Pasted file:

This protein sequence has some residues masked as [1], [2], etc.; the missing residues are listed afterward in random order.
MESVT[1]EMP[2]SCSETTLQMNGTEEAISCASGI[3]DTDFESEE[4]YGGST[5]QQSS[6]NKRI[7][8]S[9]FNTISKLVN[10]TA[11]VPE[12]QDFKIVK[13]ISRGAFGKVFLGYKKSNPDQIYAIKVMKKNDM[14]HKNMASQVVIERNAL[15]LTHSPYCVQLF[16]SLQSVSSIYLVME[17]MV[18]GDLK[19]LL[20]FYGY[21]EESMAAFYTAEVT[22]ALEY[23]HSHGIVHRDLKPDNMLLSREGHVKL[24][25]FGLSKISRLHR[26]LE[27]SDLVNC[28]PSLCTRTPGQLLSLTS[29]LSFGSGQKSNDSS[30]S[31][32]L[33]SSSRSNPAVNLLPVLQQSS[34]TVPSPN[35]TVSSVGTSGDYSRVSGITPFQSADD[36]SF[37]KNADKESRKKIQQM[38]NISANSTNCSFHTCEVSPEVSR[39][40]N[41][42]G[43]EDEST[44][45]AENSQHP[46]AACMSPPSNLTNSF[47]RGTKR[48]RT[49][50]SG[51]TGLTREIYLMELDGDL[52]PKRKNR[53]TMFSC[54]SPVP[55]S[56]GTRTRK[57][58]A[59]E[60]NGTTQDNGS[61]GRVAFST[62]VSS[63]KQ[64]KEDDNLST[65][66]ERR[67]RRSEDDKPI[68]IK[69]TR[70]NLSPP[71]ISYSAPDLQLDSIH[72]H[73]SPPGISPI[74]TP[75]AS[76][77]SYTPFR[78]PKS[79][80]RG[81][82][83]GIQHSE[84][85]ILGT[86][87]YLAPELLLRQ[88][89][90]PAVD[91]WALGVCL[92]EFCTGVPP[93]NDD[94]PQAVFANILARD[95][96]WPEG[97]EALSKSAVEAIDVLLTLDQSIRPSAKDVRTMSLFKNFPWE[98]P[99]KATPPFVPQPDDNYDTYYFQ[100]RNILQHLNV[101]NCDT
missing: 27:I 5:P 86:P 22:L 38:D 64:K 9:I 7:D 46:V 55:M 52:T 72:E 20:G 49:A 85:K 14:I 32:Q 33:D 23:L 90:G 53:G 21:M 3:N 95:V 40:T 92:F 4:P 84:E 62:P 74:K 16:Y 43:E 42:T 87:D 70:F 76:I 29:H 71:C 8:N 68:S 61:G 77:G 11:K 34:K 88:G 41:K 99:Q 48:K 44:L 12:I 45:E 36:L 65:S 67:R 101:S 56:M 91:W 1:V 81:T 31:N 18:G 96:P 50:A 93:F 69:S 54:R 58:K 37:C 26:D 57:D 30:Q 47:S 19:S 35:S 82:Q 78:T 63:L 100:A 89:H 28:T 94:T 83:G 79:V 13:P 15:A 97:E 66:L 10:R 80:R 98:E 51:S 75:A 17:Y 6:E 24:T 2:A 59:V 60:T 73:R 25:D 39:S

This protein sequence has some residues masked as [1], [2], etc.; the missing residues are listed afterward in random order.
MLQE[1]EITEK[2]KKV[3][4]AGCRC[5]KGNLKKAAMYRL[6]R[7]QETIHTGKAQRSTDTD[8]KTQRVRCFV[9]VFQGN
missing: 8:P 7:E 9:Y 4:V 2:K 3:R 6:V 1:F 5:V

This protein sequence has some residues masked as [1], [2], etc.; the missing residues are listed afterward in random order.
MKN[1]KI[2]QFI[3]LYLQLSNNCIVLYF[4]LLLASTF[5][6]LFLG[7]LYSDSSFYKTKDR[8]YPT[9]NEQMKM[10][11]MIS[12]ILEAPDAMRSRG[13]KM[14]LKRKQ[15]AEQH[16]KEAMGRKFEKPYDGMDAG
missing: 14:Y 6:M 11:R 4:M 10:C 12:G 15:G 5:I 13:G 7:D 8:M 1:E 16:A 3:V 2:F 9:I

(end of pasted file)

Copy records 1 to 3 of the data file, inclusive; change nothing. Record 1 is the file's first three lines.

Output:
This protein sequence has some residues masked as [1], [2], etc.; the missing residues are listed afterward in random order.
MESVT[1]EMP[2]SCSETTLQMNGTEEAISCASGI[3]DTDFESEE[4]YGGST[5]QQSS[6]NKRI[7][8]S[9]FNTISKLVN[10]TA[11]VPE[12]QDFKIVK[13]ISRGAFGKVFLGYKKSNPDQIYAIKVMKKNDM[14]HKNMASQVVIERNAL[15]LTHSPYCVQLF[16]SLQSVSSIYLVME[17]MV[18]GDLK[19]LL[20]FYGY[21]EESMAAFYTAEVT[22]ALEY[23]HSHGIVHRDLKPDNMLLSREGHVKL[24][25]FGLSKISRLHR[26]LE[27]SDLVNC[28]PSLCTRTPGQLLSLTS[29]LSFGSGQKSNDSS[30]S[31][32]L[33]SSSRSNPAVNLLPVLQQSS[34]TVPSPN[35]TVSSVGTSGDYSRVSGITPFQSADD[36]SF[37]KNADKESRKKIQQM[38]NISANSTNCSFHTCEVSPEVSR[39][40]N[41][42]G[43]EDEST[44][45]AENSQHP[46]AACMSPPSNLTNSF[47]RGTKR[48]RT[49][50]SG[51]TGLTREIYLMELDGDL[52]PKRKNR[53]TMFSC[54]SPVP[55]S[56]GTRTRK[57][58]A[59]E[60]NGTTQDNGS[61]GRVAFST[62]VSS[63]KQ[64]KEDDNLST[65][66]ERR[67]RRSEDDKPI[68]IK[69]TR[70]NLSPP[71]ISYSAPDLQLDSIH[72]H[73]SPPGISPI[74]TP[75]AS[76][77]SYTPFR[78]PKS[79][80]RG[81][82][83]GIQHSE[84][85]ILGT[86][87]YLAPELLLRQ[88][89][90]PAVD[91]WALGVCL[92]EFCTGVPP[93]NDD[94]PQAVFANILARD[95][96]WPEG[97]EALSKSAVEAIDVLLTLDQSIRPSAKDVRTMSLFKNFPWE[98]P[99]KATPPFVPQPDDNYDTYYFQ[100]RNILQHLNV[101]NCDT
missing: 27:I 5:P 86:P 22:L 38:D 64:K 9:I 7:D 46:V 55:M 52:T 72:E 20:G 49:A 85:K 14:I 32:Q 33:D 23:L 90:G 53:G 21:M 3:N 95:V 40:T 92:F 4:P 84:E 62:P 74:K 16:Y 43:E 42:T 87:D 70:F 76:I 29:H 71:C 8:N 68:S 61:G 77:G 11:K 34:K 88:G 41:K 99:Q 48:K 44:L 12:I 45:E 36:L 65:S 67:R 101:S 56:M 91:W 1:V 81:T 31:N 18:G 96:P 50:A 93:F 69:S 54:R 58:K 37:C 26:D 57:D 30:Q 47:S 19:S 35:S 82:Q 78:T 63:L 100:A 89:H 28:T 94:T 83:G 79:V 13:P 15:A 97:E 66:L 10:R 80:R 98:E 51:S 75:A 17:Y 6:E 24:T 2:A 59:V 60:T 73:R 25:D 39:S

This protein sequence has some residues masked as [1], [2], etc.; the missing residues are listed afterward in random order.
MLQE[1]EITEK[2]KKV[3][4]AGCRC[5]KGNLKKAAMYRL[6]R[7]QETIHTGKAQRSTDTD[8]KTQRVRCFV[9]VFQGN
missing: 8:P 7:E 9:Y 4:V 2:K 3:R 6:V 1:F 5:V

This protein sequence has some residues masked as [1], [2], etc.; the missing residues are listed afterward in random order.
MKN[1]KI[2]QFI[3]LYLQLSNNCIVLYF[4]LLLASTF[5][6]LFLG[7]LYSDSSFYKTKDR[8]YPT[9]NEQMKM[10][11]MIS[12]ILEAPDAMRSRG[13]KM[14]LKRKQ[15]AEQH[16]KEAMGRKFEKPYDGMDAG
missing: 14:Y 6:M 11:R 4:M 10:C 12:G 15:G 5:I 13:G 7:D 8:M 1:E 16:A 3:V 2:F 9:I